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How ‘Pierre Poutine’ covered his tracks

Text: Glen McGregor. Presentation: Robert Cross. The Ottawa Citizen
by Robert Cross on 15 August 2012

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Transcript of How ‘Pierre Poutine’ covered his tracks

Whoever sent out a deceptive robocall in Guelph on the day of the 2011 federal election took care to cover his tracks, using two false names, two false addresses, an untraceable email account, a dead-end Paypal account, a “burner” cell phone, pre-paid credit cards and a proxy server to hide his computer’s IP address. Someone goes to a Guelph convenience store and buys a pre-paid Virgin Mobile cell phone with the number
450-760-7746. April 30: The Robocall trail Elections Canada has been on his trail ever since. At 8:48 p.m., the phone is electronically registered to a “Pierre Poutine” of Separatist Avenue, Joliette, Quebec. About 10 minutes later, someone calling himself Pierre Jones calls Edmonton voice-broadcasting company RackNine and speaks to owner Matt Meier, at left. The caller says he has been referred by a Conservative, a name Meier has not publicly revealed. “Jones” tells Meier he’s a University of Ottawa student... ...provides a non-existent street address in Joliette, and a Google email address: pierres1630@gmail.com. Meier sets up a RackNine account for “Jones”. May 1: Someone goes to two Guelph Shoppers Drug Mart locations and buys four Vanilla MasterCard and Visa gift cards worth $460. Poutine uses the gift cards to transfer money to a PayPal account. Starting at 3:22 p.m., Poutine makes three payments to RackNine totalling $193.29. He uses the Pierre Jones email address, and hides his computer IP address by using a proxy server in Saskatchewan. Poutine makes seven calls to RackNine’s voice-prompt system and logs into his account through the company’s web site 13 times. He uploads an electronic file containing 6,737 telephone numbers, then uploads a second version of the list with one extra number: his own burner cellphone. Poutine also uploads two voice recordings. One is a call pretending to come from Liberal candidate Frank Valeriote. The call is scheduled to go out sometime time at night -- presumably designed to irritate Liberal supporters -- but is later cancelled. The other is a fake Elections Canada call telling voters their polling location had changed and directing them to the Quebec Street Mall in downtown Guelph. May 2: Election Day At 10:03 a.m., the first of 7,676 robocalls is sent out, mostly to voters in Guelph but some in other ridings around the province. The last of the calls is sent at 10:14 a.m. Throughout the morning, hundreds of voters turn up at the Quebec Street Mall to learn they’ve been sent to the wrong location. Some tear up their voter cards in frustration. Poutine logs into RackNine from a Rogers IP address in Guelph shortly after 4 a.m. At 9:30, the polls open in Guelph. Elections Canada begins investigating immediately. Click here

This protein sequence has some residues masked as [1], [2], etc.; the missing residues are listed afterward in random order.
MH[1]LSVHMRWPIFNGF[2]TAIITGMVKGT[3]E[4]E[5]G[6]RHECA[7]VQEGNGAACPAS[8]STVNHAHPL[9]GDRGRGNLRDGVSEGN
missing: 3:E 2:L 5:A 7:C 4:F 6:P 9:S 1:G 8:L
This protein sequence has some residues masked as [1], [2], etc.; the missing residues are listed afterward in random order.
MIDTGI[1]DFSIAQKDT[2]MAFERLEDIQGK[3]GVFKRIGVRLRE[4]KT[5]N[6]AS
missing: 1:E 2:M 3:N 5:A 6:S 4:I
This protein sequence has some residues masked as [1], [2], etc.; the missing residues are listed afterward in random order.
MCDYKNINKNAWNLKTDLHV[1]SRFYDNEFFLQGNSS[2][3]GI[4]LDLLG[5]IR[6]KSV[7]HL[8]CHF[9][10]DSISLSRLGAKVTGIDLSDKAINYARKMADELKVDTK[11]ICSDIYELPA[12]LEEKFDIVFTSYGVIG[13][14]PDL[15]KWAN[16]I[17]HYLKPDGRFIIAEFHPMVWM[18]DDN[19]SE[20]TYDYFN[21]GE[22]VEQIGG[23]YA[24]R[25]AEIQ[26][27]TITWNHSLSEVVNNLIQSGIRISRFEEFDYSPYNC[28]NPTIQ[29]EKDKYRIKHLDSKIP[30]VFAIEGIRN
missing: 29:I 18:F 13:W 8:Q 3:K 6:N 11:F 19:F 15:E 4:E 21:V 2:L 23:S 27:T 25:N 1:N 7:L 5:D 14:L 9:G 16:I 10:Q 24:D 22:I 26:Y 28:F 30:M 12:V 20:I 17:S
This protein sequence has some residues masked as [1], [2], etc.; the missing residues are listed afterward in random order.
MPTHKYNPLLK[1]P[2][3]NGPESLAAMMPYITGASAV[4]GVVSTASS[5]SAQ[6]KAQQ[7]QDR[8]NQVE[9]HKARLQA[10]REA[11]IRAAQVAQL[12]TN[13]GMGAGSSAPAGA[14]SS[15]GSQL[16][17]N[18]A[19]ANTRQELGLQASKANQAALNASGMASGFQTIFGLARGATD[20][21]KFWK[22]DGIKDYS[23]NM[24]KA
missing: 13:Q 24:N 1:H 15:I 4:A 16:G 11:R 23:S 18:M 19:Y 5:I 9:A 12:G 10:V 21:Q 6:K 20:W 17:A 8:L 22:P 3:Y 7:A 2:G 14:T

for full screen mode Click here to advance Text: Glen McGregor, Stephen Maher
Presentation: Robert Cross
The Ottawa Citizen
See the full transcript